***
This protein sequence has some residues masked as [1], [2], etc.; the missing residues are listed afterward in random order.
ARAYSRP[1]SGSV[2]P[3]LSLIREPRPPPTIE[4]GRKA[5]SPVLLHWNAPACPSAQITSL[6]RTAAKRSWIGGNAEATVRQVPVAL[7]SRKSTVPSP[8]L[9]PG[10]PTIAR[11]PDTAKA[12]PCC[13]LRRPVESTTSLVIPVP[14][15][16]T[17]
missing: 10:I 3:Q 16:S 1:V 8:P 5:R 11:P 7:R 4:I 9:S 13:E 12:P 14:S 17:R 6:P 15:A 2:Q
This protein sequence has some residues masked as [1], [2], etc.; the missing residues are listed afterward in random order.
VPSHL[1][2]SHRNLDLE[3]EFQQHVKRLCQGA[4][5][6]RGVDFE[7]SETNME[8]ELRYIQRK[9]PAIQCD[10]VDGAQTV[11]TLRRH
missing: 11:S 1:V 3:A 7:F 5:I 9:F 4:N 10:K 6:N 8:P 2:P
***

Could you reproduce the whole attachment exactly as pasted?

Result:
This protein sequence has some residues masked as [1], [2], etc.; the missing residues are listed afterward in random order.
ARAYSRP[1]SGSV[2]P[3]LSLIREPRPPPTIE[4]GRKA[5]SPVLLHWNAPACPSAQITSL[6]RTAAKRSWIGGNAEATVRQVPVAL[7]SRKSTVPSP[8]L[9]PG[10]PTIAR[11]PDTAKA[12]PCC[13]LRRPVESTTSLVIPVP[14][15][16]T[17]
missing: 10:I 3:Q 16:S 1:V 8:P 5:R 11:P 7:R 4:I 9:S 13:E 12:P 14:S 17:R 6:P 15:A 2:Q
This protein sequence has some residues masked as [1], [2], etc.; the missing residues are listed afterward in random order.
VPSHL[1][2]SHRNLDLE[3]EFQQHVKRLCQGA[4][5][6]RGVDFE[7]SETNME[8]ELRYIQRK[9]PAIQCD[10]VDGAQTV[11]TLRRH
missing: 11:S 1:V 3:A 7:F 5:I 9:F 4:N 10:K 6:N 8:P 2:P